There are lots of different methods you can use to help you stop smoking. Try to choose an approach or combination of approaches that you think will offer you the most success and that you are most likely to stick to. If one method doesn't work, try another!
The chances of giving up smoking by willpower alone are tiny. Less than five per cent of people attempting to quit without help actually manage it. If you know someone who has, they are most definitely the exception rather than the rule.
Your doctor or diabetes healthcare team may be able to refer you to a "quit smoking" service. This might include a health professional you can talk to about stopping smoking, sometimes in a group setting. Counseling doubles your chances of giving up smoking after one year. However, your chances of success are probably still less than ten per cent if counseling isn't combined with another approach.
Although there is little or no scientific evidence that complementary therapies such as hypnotherapy and acupuncture will help you to stop smoking, some people find these methods highly effective. Hypnosis, in particular, may help by improving relaxation and reducing stress. If you do decide to go for a complementary therapy, make sure you seek a qualified, registered practitioner.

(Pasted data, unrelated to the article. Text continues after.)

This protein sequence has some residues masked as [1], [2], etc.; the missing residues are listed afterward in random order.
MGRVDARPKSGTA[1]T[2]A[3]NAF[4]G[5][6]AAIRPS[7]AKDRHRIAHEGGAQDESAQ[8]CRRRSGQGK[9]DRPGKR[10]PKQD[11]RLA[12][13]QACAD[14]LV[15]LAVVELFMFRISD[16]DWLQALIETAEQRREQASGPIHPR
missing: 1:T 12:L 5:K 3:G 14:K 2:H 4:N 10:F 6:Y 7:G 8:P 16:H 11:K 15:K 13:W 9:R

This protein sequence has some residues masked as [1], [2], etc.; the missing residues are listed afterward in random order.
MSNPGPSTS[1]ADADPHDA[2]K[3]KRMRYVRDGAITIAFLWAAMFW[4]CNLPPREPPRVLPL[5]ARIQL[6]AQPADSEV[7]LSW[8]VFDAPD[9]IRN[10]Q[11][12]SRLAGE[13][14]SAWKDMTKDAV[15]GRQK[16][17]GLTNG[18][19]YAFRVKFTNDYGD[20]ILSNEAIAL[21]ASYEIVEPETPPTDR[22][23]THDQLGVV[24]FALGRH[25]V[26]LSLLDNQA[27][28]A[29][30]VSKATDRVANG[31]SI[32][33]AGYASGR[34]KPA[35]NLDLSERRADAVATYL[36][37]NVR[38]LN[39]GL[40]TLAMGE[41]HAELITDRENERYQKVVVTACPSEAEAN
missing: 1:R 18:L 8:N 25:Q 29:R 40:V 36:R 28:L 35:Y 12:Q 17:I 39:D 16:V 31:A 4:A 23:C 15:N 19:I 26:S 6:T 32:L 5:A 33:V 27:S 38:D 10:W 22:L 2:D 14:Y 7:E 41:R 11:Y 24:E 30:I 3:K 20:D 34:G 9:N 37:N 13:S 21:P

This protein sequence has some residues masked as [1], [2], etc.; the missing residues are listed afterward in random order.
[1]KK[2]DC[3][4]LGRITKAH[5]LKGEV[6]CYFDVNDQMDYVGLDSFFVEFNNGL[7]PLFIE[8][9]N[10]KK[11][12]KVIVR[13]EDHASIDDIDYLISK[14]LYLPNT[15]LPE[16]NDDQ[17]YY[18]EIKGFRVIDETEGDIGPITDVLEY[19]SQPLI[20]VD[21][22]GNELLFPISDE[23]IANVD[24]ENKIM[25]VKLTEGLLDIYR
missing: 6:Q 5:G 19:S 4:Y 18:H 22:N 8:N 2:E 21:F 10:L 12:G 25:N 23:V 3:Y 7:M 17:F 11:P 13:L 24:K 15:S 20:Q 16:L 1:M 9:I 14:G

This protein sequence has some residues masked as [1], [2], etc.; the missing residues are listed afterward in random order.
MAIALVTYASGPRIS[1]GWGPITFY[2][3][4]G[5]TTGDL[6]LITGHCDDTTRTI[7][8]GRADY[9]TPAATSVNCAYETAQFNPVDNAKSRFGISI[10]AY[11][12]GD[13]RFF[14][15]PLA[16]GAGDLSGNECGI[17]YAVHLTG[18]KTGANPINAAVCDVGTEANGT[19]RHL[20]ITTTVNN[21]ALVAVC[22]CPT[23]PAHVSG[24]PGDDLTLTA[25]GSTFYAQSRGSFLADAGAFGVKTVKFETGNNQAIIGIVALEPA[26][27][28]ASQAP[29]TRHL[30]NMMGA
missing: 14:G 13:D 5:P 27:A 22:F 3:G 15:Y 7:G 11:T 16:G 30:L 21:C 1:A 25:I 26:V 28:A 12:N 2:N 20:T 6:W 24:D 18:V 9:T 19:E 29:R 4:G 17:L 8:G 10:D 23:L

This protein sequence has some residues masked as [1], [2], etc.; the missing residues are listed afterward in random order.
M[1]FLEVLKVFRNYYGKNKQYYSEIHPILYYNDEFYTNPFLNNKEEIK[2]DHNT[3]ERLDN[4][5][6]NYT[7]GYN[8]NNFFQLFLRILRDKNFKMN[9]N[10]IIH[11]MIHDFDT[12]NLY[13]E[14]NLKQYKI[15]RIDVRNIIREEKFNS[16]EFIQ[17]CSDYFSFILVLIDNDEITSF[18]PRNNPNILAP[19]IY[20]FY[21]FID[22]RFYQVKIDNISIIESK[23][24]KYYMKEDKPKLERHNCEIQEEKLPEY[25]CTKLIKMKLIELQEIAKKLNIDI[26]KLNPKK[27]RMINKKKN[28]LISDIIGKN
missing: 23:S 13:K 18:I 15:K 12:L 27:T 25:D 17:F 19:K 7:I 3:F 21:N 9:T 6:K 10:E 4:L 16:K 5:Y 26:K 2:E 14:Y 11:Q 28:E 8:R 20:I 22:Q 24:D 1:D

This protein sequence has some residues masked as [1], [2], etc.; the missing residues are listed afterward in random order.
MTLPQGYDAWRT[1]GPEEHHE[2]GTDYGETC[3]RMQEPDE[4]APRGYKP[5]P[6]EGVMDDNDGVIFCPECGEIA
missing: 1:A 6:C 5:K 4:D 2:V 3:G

Nicotine replacement therapy
Nicotine is the major habit-forming component of cigarette smoke because it is highly addictive. Replacing nicotine from cigarettes using another method of delivery helps to fight off the physical and psychological "cravings" that you get when you give up smoking. Consult your diabetes healthcare team before trying these products. It is important to use them under supervision if you have diabetes because they may cause low blood glucose (hypoglycaemia). If you have counseling at the same time as using a nicotine replacement, you raise your chances of giving up successfully to between fifteen and thirty five per cent.
Buproprion is a medicine that it is thought affects the addiction and reward centres in the brain. The quit rates for studies involving buproprion are around thirty to forty per cent after one year. Buproprion can have side effects particularly when used together with other medication. It is crucial that your doctor is aware of any other medication you are taking before prescribing it for you.